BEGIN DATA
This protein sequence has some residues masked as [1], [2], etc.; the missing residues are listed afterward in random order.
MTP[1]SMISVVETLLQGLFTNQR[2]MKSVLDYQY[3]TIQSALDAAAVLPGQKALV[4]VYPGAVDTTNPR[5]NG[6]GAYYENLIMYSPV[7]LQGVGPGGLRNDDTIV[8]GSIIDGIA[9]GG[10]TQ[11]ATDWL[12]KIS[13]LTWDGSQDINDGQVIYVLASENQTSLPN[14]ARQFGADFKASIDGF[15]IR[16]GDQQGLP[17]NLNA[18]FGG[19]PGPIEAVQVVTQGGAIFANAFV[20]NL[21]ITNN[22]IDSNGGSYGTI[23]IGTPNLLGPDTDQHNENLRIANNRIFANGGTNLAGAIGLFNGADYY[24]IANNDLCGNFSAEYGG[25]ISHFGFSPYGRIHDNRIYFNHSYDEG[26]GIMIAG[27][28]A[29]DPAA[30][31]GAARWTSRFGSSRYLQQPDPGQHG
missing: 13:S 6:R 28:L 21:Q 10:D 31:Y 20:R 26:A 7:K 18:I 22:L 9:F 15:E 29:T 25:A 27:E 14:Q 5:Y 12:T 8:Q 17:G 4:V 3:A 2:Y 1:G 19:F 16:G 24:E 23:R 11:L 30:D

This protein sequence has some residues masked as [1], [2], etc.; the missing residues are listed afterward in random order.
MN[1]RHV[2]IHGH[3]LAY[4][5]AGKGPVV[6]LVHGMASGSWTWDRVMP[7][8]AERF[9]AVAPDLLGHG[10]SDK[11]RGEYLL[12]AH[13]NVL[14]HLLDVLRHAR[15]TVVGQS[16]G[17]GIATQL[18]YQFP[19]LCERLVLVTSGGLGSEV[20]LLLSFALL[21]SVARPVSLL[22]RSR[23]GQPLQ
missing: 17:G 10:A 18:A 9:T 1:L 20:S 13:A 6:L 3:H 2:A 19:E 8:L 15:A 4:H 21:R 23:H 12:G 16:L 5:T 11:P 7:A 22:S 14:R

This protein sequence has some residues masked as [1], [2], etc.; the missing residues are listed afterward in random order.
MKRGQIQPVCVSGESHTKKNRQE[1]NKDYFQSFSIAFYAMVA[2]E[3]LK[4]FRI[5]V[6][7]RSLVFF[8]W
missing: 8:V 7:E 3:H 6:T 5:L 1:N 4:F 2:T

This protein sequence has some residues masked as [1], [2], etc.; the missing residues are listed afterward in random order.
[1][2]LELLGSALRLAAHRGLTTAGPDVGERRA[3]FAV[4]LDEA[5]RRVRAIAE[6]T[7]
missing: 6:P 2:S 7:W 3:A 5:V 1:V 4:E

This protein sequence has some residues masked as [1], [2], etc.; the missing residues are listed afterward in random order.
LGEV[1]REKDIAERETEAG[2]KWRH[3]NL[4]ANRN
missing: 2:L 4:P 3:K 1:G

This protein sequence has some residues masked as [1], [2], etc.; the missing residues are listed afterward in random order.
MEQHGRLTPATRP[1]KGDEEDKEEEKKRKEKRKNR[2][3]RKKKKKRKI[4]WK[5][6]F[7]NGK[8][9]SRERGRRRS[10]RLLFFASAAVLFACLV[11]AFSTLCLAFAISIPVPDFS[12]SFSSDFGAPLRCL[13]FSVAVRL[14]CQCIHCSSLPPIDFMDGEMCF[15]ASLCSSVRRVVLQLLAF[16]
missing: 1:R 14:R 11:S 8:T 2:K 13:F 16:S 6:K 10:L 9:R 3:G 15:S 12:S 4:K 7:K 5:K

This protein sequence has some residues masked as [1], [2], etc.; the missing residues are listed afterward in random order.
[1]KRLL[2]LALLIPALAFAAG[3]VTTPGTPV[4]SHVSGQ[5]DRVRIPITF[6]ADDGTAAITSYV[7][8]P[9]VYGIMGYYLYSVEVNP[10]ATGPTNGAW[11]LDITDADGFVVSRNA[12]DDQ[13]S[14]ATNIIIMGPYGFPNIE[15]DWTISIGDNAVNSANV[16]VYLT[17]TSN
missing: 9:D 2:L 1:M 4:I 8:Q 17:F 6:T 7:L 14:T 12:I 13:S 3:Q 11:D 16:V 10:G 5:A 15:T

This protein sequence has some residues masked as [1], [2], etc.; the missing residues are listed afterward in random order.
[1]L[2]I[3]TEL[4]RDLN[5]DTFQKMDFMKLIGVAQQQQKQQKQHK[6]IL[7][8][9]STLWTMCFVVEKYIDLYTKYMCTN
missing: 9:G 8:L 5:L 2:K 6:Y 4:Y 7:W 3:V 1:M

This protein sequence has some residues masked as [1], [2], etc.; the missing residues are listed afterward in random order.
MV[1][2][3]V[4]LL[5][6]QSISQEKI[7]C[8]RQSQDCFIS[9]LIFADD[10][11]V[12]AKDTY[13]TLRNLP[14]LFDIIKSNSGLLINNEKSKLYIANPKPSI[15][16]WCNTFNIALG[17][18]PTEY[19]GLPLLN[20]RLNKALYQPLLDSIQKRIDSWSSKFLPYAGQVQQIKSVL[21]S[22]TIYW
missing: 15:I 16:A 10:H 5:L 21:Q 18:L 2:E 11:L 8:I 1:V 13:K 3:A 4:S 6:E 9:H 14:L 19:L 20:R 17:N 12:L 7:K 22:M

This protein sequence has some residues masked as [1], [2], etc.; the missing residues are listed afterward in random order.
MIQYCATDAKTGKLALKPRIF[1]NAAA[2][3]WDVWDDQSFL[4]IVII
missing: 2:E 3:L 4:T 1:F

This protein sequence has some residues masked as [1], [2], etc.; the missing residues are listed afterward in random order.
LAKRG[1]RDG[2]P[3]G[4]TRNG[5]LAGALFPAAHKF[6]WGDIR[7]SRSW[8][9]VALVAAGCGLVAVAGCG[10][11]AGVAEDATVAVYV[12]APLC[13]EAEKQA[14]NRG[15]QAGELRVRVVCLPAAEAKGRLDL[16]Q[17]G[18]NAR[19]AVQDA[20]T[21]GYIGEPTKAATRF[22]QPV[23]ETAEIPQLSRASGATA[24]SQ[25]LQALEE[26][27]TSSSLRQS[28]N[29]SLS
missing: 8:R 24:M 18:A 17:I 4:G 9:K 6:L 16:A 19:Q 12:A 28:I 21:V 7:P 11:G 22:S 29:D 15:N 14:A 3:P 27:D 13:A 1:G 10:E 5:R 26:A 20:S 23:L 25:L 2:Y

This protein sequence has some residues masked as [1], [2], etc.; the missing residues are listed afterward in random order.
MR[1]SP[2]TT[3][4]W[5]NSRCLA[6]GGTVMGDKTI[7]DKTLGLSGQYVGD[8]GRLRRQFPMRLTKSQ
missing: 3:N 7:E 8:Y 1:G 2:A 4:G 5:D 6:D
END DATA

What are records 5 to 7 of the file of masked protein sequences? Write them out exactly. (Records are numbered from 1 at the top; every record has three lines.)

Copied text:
This protein sequence has some residues masked as [1], [2], etc.; the missing residues are listed afterward in random order.
LGEV[1]REKDIAERETEAG[2]KWRH[3]NL[4]ANRN
missing: 2:L 4:P 3:K 1:G

This protein sequence has some residues masked as [1], [2], etc.; the missing residues are listed afterward in random order.
MEQHGRLTPATRP[1]KGDEEDKEEEKKRKEKRKNR[2][3]RKKKKKRKI[4]WK[5][6]F[7]NGK[8][9]SRERGRRRS[10]RLLFFASAAVLFACLV[11]AFSTLCLAFAISIPVPDFS[12]SFSSDFGAPLRCL[13]FSVAVRL[14]CQCIHCSSLPPIDFMDGEMCF[15]ASLCSSVRRVVLQLLAF[16]
missing: 1:R 14:R 11:S 8:T 2:K 13:F 16:S 6:K 10:L 9:R 3:G 15:S 12:S 4:K 7:K 5:K

This protein sequence has some residues masked as [1], [2], etc.; the missing residues are listed afterward in random order.
[1]KRLL[2]LALLIPALAFAAG[3]VTTPGTPV[4]SHVSGQ[5]DRVRIPITF[6]ADDGTAAITSYV[7][8]P[9]VYGIMGYYLYSVEVNP[10]ATGPTNGAW[11]LDITDADGFVVSRNA[12]DDQ[13]S[14]ATNIIIMGPYGFPNIE[15]DWTISIGDNAVNSANV[16]VYLT[17]TSN
missing: 9:D 2:L 1:M 4:I 8:Q 17:F 6:T 7:L 14:T 12:I 13:S 3:Q 11:D 16:V 10:G 5:A 15:T